The International Monetary Fund admitted the yuan into the SDR basket of currencies on Monday and the People’s Bank of China has pledged to keep the currency stable as it vies to be a major economic player. Meg Teckman reports.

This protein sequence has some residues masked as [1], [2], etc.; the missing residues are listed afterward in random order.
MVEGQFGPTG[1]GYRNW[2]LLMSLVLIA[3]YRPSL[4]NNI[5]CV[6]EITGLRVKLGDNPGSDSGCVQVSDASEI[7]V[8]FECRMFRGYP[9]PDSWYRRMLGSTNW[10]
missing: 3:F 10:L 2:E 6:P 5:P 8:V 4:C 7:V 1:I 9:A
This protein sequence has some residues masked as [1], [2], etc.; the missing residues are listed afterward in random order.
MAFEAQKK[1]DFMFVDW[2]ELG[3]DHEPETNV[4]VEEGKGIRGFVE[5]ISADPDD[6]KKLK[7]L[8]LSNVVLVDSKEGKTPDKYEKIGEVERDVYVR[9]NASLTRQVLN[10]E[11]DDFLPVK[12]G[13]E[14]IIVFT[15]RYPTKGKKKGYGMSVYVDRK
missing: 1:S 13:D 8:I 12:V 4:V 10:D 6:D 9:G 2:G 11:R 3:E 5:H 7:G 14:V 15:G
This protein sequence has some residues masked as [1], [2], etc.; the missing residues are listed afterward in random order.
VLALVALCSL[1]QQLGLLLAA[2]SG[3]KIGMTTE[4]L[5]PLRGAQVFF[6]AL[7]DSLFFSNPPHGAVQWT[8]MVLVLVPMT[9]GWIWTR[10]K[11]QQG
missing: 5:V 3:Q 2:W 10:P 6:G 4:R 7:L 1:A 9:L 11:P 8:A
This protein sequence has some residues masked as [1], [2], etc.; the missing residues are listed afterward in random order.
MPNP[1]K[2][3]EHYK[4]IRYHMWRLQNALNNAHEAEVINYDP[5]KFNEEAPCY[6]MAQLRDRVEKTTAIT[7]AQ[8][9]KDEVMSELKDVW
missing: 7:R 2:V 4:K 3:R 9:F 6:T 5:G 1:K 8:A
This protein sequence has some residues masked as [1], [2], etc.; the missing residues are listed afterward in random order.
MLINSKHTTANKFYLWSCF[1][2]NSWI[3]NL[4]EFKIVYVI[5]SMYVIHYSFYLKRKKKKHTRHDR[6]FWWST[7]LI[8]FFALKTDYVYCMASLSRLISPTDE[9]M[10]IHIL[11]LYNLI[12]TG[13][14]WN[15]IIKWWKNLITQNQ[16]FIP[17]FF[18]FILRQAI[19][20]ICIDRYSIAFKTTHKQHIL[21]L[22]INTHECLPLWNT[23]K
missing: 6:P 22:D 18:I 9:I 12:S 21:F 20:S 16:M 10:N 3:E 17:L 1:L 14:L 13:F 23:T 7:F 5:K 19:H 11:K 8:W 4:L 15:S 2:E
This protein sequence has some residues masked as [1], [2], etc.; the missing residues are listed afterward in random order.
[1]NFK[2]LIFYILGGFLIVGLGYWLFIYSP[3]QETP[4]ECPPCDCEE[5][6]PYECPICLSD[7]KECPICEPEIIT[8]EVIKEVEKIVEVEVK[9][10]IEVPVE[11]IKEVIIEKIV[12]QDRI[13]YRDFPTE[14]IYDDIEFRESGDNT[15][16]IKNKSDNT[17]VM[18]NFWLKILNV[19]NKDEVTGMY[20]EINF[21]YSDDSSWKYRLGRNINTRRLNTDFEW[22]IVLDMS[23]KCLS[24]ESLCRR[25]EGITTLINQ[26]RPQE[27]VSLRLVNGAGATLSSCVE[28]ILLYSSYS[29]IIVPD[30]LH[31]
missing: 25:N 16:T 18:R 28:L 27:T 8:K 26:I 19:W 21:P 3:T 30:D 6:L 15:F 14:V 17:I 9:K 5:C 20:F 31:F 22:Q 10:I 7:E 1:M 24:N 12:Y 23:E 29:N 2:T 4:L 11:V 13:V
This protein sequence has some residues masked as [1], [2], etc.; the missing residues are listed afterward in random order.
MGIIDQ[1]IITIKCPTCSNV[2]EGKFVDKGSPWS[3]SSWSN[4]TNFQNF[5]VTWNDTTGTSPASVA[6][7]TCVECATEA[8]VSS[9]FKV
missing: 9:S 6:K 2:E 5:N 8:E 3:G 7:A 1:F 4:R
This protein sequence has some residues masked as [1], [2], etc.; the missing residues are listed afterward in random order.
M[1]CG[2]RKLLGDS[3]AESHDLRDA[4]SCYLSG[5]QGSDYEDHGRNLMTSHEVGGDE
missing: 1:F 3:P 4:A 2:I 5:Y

China's yuan, also known as the renminbi, finally got the stamp of approval on Monday (November 30) from the IMF to be admitted to its benchmark currency basket. Managing Director, Christine Lagarde announced the news. (SOUNDBITE) (English) INTERNATIONAL MONETARY FUND (IMF) MANAGING DIRECTOR CHRISTINE LAGARDE, SAYING: "The addition and the inclusion of the renminbi in the SDR basket of currencies is a recognition of the significant reforms which have been conducted, of the significant opening up of the Chinese economy, of the financial, more market-driven principles that are being used by the Chinese authorities going forward." The Special Drawing Rights basket previously included just four currencies: the U.S. dollar, the euro, the pound, and the yen. All of the basket's currencies gave up some of their current weightings to the yuan - the euro and the pound carving off the most, and the U.S. dollar's share barely affected. All helped along by a new formula for the SDR that places less emphasis on exports, and more on financial variables. The yuan's inclusion takes affect in October 2016 and investors are cautious about any devaluation of the currency to reflect the current state of the slowing economy. However the country's central bank vowed on Tuesday (December 1) to keep the currency stable, but did say it won't rule out intervention if there are abnormal movements. ENDS